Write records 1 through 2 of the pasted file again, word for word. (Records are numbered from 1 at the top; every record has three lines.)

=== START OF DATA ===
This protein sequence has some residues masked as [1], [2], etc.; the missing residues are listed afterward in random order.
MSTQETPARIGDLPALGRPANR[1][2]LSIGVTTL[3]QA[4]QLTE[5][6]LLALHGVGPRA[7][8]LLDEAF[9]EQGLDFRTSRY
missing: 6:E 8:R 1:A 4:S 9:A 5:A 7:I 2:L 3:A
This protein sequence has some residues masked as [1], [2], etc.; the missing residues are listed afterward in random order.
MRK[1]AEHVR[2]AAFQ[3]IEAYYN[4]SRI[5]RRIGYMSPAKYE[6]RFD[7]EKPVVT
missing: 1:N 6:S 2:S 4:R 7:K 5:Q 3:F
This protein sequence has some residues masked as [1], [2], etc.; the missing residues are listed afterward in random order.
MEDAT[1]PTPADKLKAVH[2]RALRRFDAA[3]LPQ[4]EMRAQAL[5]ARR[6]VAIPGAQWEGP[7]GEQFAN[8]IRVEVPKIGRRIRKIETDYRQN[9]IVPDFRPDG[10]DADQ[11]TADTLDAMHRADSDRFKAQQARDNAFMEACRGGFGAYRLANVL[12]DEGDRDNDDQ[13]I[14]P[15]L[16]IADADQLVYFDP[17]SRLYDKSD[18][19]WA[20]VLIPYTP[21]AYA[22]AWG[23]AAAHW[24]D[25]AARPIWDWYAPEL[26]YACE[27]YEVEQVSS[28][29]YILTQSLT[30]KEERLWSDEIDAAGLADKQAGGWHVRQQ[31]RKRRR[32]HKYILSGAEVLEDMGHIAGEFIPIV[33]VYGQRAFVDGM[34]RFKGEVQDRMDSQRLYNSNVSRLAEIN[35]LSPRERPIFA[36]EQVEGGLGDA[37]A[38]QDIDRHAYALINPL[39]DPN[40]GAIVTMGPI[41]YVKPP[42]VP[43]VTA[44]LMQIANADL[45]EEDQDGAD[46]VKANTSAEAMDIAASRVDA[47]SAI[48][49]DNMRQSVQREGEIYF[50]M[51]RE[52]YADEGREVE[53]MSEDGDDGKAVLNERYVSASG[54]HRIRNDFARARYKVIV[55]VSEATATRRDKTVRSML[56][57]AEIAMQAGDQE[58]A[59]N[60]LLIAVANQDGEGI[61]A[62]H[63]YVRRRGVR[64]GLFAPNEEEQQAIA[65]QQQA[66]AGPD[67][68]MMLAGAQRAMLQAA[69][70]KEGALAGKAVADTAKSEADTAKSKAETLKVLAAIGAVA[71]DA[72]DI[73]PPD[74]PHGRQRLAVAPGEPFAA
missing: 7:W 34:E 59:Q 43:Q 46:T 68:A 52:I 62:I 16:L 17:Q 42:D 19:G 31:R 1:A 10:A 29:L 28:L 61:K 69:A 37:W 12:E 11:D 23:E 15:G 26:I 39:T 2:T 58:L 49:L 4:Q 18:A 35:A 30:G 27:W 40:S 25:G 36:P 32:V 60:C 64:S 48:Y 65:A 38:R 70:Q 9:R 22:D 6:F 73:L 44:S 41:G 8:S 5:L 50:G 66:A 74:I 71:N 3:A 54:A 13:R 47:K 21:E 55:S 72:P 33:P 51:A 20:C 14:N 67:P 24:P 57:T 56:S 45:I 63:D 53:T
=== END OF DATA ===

This protein sequence has some residues masked as [1], [2], etc.; the missing residues are listed afterward in random order.
MSTQETPARIGDLPALGRPANR[1][2]LSIGVTTL[3]QA[4]QLTE[5][6]LLALHGVGPRA[7][8]LLDEAF[9]EQGLDFRTSRY
missing: 6:E 8:R 1:A 4:S 9:A 5:A 7:I 2:L 3:A
This protein sequence has some residues masked as [1], [2], etc.; the missing residues are listed afterward in random order.
MRK[1]AEHVR[2]AAFQ[3]IEAYYN[4]SRI[5]RRIGYMSPAKYE[6]RFD[7]EKPVVT
missing: 1:N 6:S 2:S 4:R 7:K 5:Q 3:F